How Prejudiced Are You When Picking Names Out Of A Line Up?

As I scrolled through the preapproved names on my insurance company's list my index finger hovered over those last names that were the most Southeast-Asian-sounding.
Publish date:
January 2, 2013
name bias, prejudice, choosing my doctor

Not too long ago, India wrote about the underlying racism of the name game when it comes to selling yourself on the job market. Basically the less "ethnic" your name sounds, the better chance you have of getting called in for an interview. Gross, right?

I've always known that my Christian name is pretty vanilla. It was ethnically ambiguous bait all those times I cast my resume out into the once-wide ocean of assistant positions. I mean "Helena Darreen Andrews" doesn't connote much besides, "I wonder if she's from Montana?"

I know my mother didn't plan it that way. The name "Helena" came to her in a dream spelled "Hellenea," which she thankfully eschewed. And my middle name, "Darreen," is the name of a childhood friend of hers. It also signified my mother's sincere hope that her unborn daughter be "daring" in life. "Andrews" is her last name, not my father's, because of reasons. So there you have it.

Experiential evidence suggests that my name plus my "phone voice" have made me the unexpected beneficiary of other people's prejudices. It's a theory that has been tested and proven several times over. All I have to do is show up.

"Helena? Helena Andrews? The journalist?" Ah, post racialism, what a sweet wet dream you were.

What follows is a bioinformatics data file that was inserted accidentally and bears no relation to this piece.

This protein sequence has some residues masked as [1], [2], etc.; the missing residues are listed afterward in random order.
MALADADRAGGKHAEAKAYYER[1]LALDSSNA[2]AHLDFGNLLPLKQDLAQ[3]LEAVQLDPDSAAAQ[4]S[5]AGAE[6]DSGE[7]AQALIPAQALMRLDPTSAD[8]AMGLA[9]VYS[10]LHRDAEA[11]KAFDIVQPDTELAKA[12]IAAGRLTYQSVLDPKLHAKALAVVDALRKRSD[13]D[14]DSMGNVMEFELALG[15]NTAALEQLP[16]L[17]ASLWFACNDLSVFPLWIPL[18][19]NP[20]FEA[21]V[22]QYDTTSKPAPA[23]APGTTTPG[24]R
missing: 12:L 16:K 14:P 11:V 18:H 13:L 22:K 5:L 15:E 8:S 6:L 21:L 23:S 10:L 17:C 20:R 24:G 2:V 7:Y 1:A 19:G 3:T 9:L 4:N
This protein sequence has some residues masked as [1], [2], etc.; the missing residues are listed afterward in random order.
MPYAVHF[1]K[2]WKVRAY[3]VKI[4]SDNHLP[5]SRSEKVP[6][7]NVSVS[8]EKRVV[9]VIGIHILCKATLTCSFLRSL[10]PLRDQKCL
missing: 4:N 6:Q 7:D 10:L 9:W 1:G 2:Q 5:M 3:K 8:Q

But recently I had to climb down off my own lazy "Black people can't be racist" hyperbole when suddenly I was the one picking names out of the proverbial hat. And instead of doing it blind, I was as biased as they come.

Guys, I got health insurance, which aside from being YAY! is also kind of daunting in a first world way. Because now that I've paid for the expensively unjust privilege of being healthy, I want the absolute best money can buy. That means finding a primary care doctor who not only won't kill me, but one who will also remember my name.

Weirdly enough, as I scrolled through the preapproved names on my insurance company's list my index finger hovered over those last names that were the most Southeast-Asian-sounding. Those "appealed" to me, begging me to click. Why? Because even my fingers knew that Dr. T. Banerjee would be better than Dr. T. Boone.

What the I-should-know-better! I nearly recoiled in shame once I noticed myself doing it -- over and over again.

I had yet to read a review, call an office to make sure the receptionist wasn't an ass hat or even double check the doctor's specialty, before weighing each option and bringing down the gavel. All my eyes knew was that there were supposedly better names than others which is so obviously ridiculous I should have them checked. But could I trust them to speed dial an optometrist who didn't have the last name Kim?

I like to bookmark the moments in my life when I know I'm being an idiot for no other reason but to bury and memorialize my own foolishness so that I hopefully won't repeat it in the future.

In the end, I found my old gyno from way back when I had a full-time job with benefits. Her last name is very middle-America sounding (what does that mean you ask? I don't actually know) and not at all magical. But before patting myself on that back, I remembered why I choose her in the first place. Because she was a lady and should therefore be better at perusing my ladyparts than a medicine man.